When researching how to market The Conjurors Series, I’ve read hundreds of articles on building a social media presence, leveraging Amazon, and where to list my novel as an e-book and a print book. But an excellent blog post by The Writing Teacher got me thinking about some local ways to get the word out when you self-publish. After all, you probably have an existing, strong network of people within their community who might be willing to help you promote your book if you ask. I did a little digging and found some useful ways to tap into your local community to market your book.
Talk to Nearby Libraries
Aside from agreeing to carry your book, many local libraries are eager to host readings by authors in the community. Many libraries welcome professional, high-quality books that are donated, and even have shelf space set aside for local authors. To increase your chances of being carried, have friends and family stop by the library and request your book. Libraries take requests seriously, and if your book is in demand they will be more likely to be open to displaying your book prominently. On a related note, I also read a recent blog post by Author Media that suggested having readings of your book at other places in your community, such as retirement communities, churches, and schools.
Pitch to Local Press
At first it seemed far-fetched to me that any local news channel, radio station or paper would consider covering a local writer. And it’s true that when you are completely unknown, it’s harder to get the attention of even your local media. But as you build buzz for your book by participating in events in your community, a well-crafted pitch may attract the attention of a reporter. Put together a high-quality media kit and you may be surprised by the response. For tips on what to include and how to put it together check out this post by The Alliance of Independent Authors.
Approach Local Businesses
Aside from independent bookstores in your community, many other businesses are open to selling books in a section of their store. Small grocers and magazine stands often have novels and other books available, and some even have sections for local authors. Consider offering these businesses a discount in order to entice them to carry your book. It is especially critical that your book be available at local vendors after promoting it with local press. You want people to see your book while it’s still top-of-mind for them.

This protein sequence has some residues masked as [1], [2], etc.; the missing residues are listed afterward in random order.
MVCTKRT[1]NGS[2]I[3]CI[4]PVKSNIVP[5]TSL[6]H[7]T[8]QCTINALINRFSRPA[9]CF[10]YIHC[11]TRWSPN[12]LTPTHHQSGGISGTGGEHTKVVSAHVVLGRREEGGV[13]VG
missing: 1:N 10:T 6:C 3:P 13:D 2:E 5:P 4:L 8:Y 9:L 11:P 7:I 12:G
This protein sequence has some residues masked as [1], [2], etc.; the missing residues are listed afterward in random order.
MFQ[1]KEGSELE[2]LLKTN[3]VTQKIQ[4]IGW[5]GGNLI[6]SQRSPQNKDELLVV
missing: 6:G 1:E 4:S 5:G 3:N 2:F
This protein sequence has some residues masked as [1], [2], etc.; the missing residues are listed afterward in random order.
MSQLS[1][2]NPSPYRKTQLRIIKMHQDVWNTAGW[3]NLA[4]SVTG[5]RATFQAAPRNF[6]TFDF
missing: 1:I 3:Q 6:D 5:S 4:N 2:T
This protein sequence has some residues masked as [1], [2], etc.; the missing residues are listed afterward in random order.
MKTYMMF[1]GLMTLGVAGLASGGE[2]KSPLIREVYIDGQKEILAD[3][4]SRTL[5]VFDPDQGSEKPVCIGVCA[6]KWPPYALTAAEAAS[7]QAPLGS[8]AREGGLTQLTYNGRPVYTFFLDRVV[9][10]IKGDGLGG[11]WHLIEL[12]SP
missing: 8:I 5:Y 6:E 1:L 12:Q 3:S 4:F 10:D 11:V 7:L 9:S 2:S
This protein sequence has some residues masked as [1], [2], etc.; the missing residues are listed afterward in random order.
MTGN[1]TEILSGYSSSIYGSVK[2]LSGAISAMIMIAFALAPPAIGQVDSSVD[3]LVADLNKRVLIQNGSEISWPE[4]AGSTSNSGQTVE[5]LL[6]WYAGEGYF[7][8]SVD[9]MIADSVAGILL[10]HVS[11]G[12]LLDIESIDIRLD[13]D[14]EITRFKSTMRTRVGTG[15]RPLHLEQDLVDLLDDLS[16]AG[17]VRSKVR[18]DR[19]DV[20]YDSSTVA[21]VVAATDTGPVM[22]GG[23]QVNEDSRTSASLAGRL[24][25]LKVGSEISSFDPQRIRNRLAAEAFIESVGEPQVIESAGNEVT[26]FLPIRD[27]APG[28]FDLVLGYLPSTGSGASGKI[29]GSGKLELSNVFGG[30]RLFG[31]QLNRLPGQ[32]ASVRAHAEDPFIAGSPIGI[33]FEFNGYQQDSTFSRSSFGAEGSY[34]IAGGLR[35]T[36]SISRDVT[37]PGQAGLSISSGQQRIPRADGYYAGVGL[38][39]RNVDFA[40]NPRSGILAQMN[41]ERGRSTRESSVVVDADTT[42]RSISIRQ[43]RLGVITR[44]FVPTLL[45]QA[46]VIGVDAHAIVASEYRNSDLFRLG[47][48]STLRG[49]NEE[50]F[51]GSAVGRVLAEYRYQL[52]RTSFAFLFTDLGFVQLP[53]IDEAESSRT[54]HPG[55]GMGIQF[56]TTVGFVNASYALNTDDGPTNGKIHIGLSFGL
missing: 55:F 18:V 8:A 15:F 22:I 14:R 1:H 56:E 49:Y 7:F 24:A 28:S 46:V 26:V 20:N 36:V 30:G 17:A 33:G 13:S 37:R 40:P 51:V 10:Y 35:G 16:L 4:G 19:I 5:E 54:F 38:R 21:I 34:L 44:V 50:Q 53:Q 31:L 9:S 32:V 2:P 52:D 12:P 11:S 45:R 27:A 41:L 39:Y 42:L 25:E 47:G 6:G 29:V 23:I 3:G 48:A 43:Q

Set Up a Booth at Local Events
Craft fairs, flea markets, county fairs and even farmer’s markets are all venues to get your face and book in the public eye. Don’t be afraid to list times for readings of excerpts of your story, or, if it’s nonfiction, possibly a demonstration or discussion on tips regarding a certain topic. Another option that is sure to attract crowds is a giveaway. Have potential readers put their name and contact information in a bowl, and having a drawing for free books at a designated time. That way, you can reach out to the entrants who didn’t win by offering an e-book version of your book at a reduced cost (or free).
Sponsor a Local Cause
Rather than teaming up with a random local cause, consider these two options. First, search for a cause that is related to your book. For example, I write YA fantasy, so I plan to look for organizations that support educating disadvantaged youth in the community. I can donate proceeds from my book to the cause and also give it away to the organization for the students they support to read. A second consideration is teaming up with another local group, like a band, who also support a cause. There is power in numbers, and by teaming up you’ll reach an expanded network of potential readers.
Have you ever promoted your book locally? If so, what techniques did you use and how successful were you?
Once again great article. I do not know how wide spread the reach of the program is, but my community as well as the surrounding neighborhoods have begun to use a specialized social media site called Nextdoor.com as a way of posting neighborhood news and events. The site only allows neighbors who have been verified as living in the community access. I was able to utilize this platform to announce the release of my own novel, An Uncertain Faith, and reach out to other nearby authors at a very local level in addition to the methods you described.
You may want to see if something similar is available in your community as well.
Thanks, Allie! I never heard of this, and it is such a cool idea. I’m going to see if we’ve got anything similar going on where I live. At the very least, there are probably community bulletins where I might be able to get a mention. I’m glad you suggested this.
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All great ideas, glad I found this post. Thank you for sharing!